Modeling Risk: The Capital Asset Pricing Model (CAPM) Portfolio theory has important implications for how stocks are actually valued. If investors seek to reduce risk in anything like the manner Harry Markowitz described, the stock market will tend to reflect these risk-reducing activities. This brings us to what is called the “capital-asset pricing model”, a […]
Reducing Risk: Modern Portfolio Theory (MPT) Portfolio theory begins with the premise that all investors are like my wife – they are risk-averse. They want high returns and guaranteed outcomes. The theory tells investors how to combine stocks in their portfolios to give them the least risk possible, consistent with the return they seek. It […]
Documenting Risk: A Long-Run Study One of the best-documented propositions in the field of finance is that, on average, investors have received higher rates of return for bearing greater risk. The most thorough study has been done by Roger Ibbotson and Rex Sinquefield. Their data cover the period 1926 through 1988. Appearances notwithstanding, the table […]
Defining Risk: The Dispersion of Returns Risk is a most slippery and elusive concept. It’s hard for investors – let alone economists – to agree on a precise definition. The American Heritage Dictionary defines risk as the possibility of suffering harm or loss. If I buy one-year Treasury bills to yield 8 percent and hold […]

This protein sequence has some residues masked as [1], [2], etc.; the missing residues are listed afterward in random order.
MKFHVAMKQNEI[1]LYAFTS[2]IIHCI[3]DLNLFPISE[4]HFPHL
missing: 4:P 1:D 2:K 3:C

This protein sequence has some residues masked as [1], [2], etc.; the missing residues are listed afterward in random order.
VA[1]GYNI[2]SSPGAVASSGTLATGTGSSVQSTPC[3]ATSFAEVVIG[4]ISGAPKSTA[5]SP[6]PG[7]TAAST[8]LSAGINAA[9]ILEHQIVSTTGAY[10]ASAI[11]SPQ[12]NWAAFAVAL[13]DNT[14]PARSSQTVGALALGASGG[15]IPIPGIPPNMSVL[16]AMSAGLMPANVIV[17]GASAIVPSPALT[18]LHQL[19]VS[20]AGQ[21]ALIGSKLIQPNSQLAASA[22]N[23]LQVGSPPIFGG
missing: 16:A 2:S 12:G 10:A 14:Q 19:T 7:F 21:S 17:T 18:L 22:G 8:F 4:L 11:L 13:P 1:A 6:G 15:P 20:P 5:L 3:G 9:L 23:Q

Modern Portfolio and Capital-Asset Pricing Theory … Practical men, who believe themselves to be quite exempt from any intellectual influence, are usually the slaves of some defunct economist. Madmen in authority, who hear voices in the air, are distilling their frenzy from some academic scribber of a few years back. (J.M. Keynes, General Theory of […]
Stock-index Arbitrage Another form of program trading is called “stock-index arbitrage.” A position in a portfolio stocks is combined with an index futures contract with the objective of producing a perfectly hedged position and an abnormally large risk-free return. Arbitrage opportunities arise whenever the value of an index future and the value of the underlying […]
A Digression on Program Trading and Derivative Instruments Whenever the stock market moves sharply one can be sure that financial commentators and even many market professionals will attribute the change to computer “program trading” or to related activities in the futures and options markets. These markets, where one can purchase an option not only on […]
The Market Crash in October 1987 Can an event such as the October 1987 market crash be explained by rational considerations, or does such a rapid and significant change in market valuations prove the dominance of psychological rather than logical factors in understanding the stock market? Behaviorists would say that a one-third drop in market […]
Anomalies in the Markets While it is clear that evidence in favor of the efficiency of markets remains extremely strong, two other studies published in the late 1980s are disturbing because they cast doubt on some of the key assumptions of the efficient-market hypothesis.
Strong Form of the Efficient-Market Hypothesis The strongest form of the efficient-market hypothesis is unlikely to hold. We know that stock splits, dividend increases, and merger announcements can have substantial effects on share prices. Consequently, insiders trading on such information can clearly profit before the announcement is made. While such trading is illegal, the fact […]